And Hans-Olaf Henkel fears any coalition which excludes current Chancellor Angela Merkel’s Christian Democratic Union (CDU) will see Germany “slide into disaster”. Mr Henkel, who stood down from the European Parliament in 2019, was speaking in advance of Sunday’s crunch polls, with Politico’s Poll of Polls currently putting Social Democrats (SPD) on 25 percent, three percent ahead of the CDU, with Annalena Baerbock’s Greens on 16 percent.
SPD leader Olaf Scholz, rather than CDU counterpart and Merkel protege Armin Laschet, is therefore in prime position to succeed Mrs Merkel when she formally steps down after the election.
Given the current state of the polls, it is inconceivable that any party will win an overall majority, with another coalition almost guaranteed.
However, Mr Henkel, a former President of the Federation of German Industries (BDI), suggested that, whatever the result, Germany’s deference to Brussels will continue.
He explained: “The forthcoming federal elections will accelerate rather than change the direction Germany has moved under Merkel.
“The only difference between the two top contenders is the speed of the acceleration.”
“With CDU candidate Laschet at the helm and a Green coalition partner the country will continue to abdicate responsibilities to Brussels (“More Europe“).”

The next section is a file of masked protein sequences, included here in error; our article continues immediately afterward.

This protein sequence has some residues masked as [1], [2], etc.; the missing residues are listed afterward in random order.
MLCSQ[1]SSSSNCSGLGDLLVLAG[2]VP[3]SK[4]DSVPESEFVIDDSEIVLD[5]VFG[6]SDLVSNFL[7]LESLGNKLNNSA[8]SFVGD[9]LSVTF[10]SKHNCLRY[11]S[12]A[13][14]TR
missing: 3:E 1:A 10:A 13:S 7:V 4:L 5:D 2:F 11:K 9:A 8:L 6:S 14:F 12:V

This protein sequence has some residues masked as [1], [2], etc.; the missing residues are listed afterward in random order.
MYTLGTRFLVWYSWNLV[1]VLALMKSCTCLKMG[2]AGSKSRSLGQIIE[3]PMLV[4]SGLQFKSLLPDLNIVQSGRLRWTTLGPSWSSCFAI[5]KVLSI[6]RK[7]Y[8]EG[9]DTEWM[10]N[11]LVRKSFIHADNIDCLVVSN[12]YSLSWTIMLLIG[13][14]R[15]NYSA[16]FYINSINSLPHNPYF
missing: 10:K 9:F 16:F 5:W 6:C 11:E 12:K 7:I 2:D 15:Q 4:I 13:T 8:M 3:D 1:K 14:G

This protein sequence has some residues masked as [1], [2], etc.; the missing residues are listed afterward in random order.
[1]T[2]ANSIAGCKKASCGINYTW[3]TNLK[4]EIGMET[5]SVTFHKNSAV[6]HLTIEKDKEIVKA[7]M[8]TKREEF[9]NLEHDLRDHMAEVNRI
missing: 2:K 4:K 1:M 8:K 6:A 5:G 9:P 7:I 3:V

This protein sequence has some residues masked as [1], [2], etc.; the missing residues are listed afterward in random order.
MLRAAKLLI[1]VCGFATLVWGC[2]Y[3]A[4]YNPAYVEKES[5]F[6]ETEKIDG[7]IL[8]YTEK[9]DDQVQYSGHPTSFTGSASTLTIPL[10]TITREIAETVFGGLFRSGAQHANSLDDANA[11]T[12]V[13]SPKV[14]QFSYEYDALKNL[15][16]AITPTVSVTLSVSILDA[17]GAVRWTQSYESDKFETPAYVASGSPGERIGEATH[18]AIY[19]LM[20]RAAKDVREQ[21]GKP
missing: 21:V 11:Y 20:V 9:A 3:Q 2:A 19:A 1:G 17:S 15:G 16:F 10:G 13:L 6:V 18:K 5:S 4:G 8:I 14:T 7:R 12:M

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“But the alliance with the West could come under stress as the Socialists want to reduce the already insufficient defence spending and taxes will increase significantly.”
Considering the reverse, Mr Henkel said: “If the SPD candidate Scholz will lead the Government together with the CDU you could expect more or less the same as if Laschet would govern with the Social Democrats as his junior partners, however with even higher taxes for business and higher income earners.”
Considering the possibility of a coalition which did not include Mr Laschet’s party, given Mr Scholz has not ruled out working with the far-left Linke party, Mr Henkel warned: “Should Scholz govern without the CDU but with the Greens and the Communists, Germany will slide into a disaster.
“We will see higher taxes, new taxes (such a wealth taxes), and exploding energy costs due to hyper ambitious climate targets.”
Germany faces months of tough negotiations to form a coalition government after the federal election on Sunday, with three parties likely needing to team up to clear the threshold of 50 percent of all seats in the Bundestag after the vote.
The CDU sees the Linke as just as unacceptable as the far-right Alternative for Germany, whom all major parties have vowed to keep out of government.
Mr Scholz has made it clear that the Greens are his preferred partners, but the CDU believe he will need a third party to form a coalition government and argue the Social Democrats are closer to the Linke on social policies than to the pro-business Free Democrats.
In a television debate earlier this month, Mr Laschet told Mr Scholz: “You have to have a clear position on the extremists.
“I don’t understand why it’s so hard for you to say ‘I won’t enter a coalition with this party’.”